July 25, 2024

The portable gaming device tragically departed from popularity and slipped into the past on Jun. 29, 2007 at 6 p.m. along with its family members. On this monumental day, the handheld gaming systems’ competitor and origin of its demise, the iPhone, was released to thousands of eager consumers. The handhelds were left abandoned and forgotten at home.

The portable gaming device (PGD) was born in 1976 with the release of Mattel’s Auto Race handheld game, which was about the size of a calculator. This release began a rapid stream of developments from numerous companies worldwide from 1976 to 2011. Handhelds had made it into nearly every home in America.

With its entry into daily family life, the handheld escalated from popular fun to a necessity to everyday living. Kids found that, in order to be considered cool, owning a well-known PGD was mandatory. Parents found that in order to keep the children content and quiet on car trips, handheld games were imperative.

Instead of bicycles for birthdays and footballs for Christmas, parents purchased video game consoles, games and accessories, encouraging their kids to remain indoors instead of playing outdoors. In fact, the entire world of playtime has been redefined by the generation of gamers, where football is passé and gaming is the new social activity.

The most popular and most used PGDs that have passed included the Nintendo Gameboy (1989), Gameboy Color (1998), Gameboy Advance (2001), Nintendo DS (2004), Playstation Portable (a.k.a. PSP) (2005) and Nintendo DSi (2008).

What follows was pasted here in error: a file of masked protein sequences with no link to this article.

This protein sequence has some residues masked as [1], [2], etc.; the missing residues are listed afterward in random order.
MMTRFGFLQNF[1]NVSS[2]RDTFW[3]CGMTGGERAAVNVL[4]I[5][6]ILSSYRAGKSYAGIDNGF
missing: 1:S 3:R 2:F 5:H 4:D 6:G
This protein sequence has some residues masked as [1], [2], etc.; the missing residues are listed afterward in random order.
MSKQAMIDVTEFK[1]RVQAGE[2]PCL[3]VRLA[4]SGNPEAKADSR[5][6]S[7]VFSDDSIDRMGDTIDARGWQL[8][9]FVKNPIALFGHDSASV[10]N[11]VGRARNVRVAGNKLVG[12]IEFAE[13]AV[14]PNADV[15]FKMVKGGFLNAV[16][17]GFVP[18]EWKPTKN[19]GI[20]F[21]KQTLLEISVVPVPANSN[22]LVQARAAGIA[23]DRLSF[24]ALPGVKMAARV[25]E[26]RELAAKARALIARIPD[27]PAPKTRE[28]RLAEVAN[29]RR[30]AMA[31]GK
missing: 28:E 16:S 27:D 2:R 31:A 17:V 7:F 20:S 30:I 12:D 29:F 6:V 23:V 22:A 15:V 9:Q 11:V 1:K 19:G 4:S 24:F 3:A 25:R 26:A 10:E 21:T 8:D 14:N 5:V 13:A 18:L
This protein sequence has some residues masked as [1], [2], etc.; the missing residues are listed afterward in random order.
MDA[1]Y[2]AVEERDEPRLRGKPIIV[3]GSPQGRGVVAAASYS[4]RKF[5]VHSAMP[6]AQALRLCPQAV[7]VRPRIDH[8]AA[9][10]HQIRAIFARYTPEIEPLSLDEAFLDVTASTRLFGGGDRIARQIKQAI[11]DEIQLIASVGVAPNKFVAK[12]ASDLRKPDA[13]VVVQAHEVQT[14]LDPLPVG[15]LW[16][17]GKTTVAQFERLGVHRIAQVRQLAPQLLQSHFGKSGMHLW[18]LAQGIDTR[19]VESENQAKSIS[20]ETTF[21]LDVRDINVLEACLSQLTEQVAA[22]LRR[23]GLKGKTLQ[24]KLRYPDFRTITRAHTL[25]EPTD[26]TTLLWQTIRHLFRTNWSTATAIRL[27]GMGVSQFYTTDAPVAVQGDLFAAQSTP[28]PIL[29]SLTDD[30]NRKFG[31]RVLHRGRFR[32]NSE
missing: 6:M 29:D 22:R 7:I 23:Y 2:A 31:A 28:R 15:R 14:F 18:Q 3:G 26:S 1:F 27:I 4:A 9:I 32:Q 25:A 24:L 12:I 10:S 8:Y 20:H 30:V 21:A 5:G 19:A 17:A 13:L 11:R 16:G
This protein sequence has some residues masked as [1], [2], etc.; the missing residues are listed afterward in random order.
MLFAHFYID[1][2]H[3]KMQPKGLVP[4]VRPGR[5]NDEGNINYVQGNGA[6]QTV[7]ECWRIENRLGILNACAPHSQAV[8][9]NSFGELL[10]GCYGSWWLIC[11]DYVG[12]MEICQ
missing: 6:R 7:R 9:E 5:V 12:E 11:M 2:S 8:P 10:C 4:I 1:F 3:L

The growth of the PGD industry inspired a great launch in game development, encouraging the advancement of hundreds of new concepts and games. PSP consoles ran games like Final Fantasy, Rock Band Unplugged, Metal Gear and Patapon while the Nintendo family released popular games like Pokémon, Mario Kart: Super Circuit, Legend of Zelda: A Link to the Past, Super Mario 3, Metroid Fusion, the Castlevania series and Wario Ware Twisted.

Many gamers retain fond memories of beautiful summer afternoons engaging in epic battles, leveling up, solving tough puzzles, earning weapons and titles and triumphing over the biggest, baddest bosses that were ever imagined. Most will never forget the hours of entertainment that they provided during traffic hour, wait times at the DMV with Mom, grocery shopping, bus rides and even during class.

As the world moved on from the passing of the handheld gaming console, others have taken their place, such as the iPhone and iTouch, which allow their users access to the Internet and an infinite amount of games at their fingertips. The young have overtaken the old, casting them out to the junk drawers and thrift stores of the world.

No public ceremony will be held but the handhelds appreciate any thoughts sent their way and invite anyone on Memory Lane to visit them occasionally.

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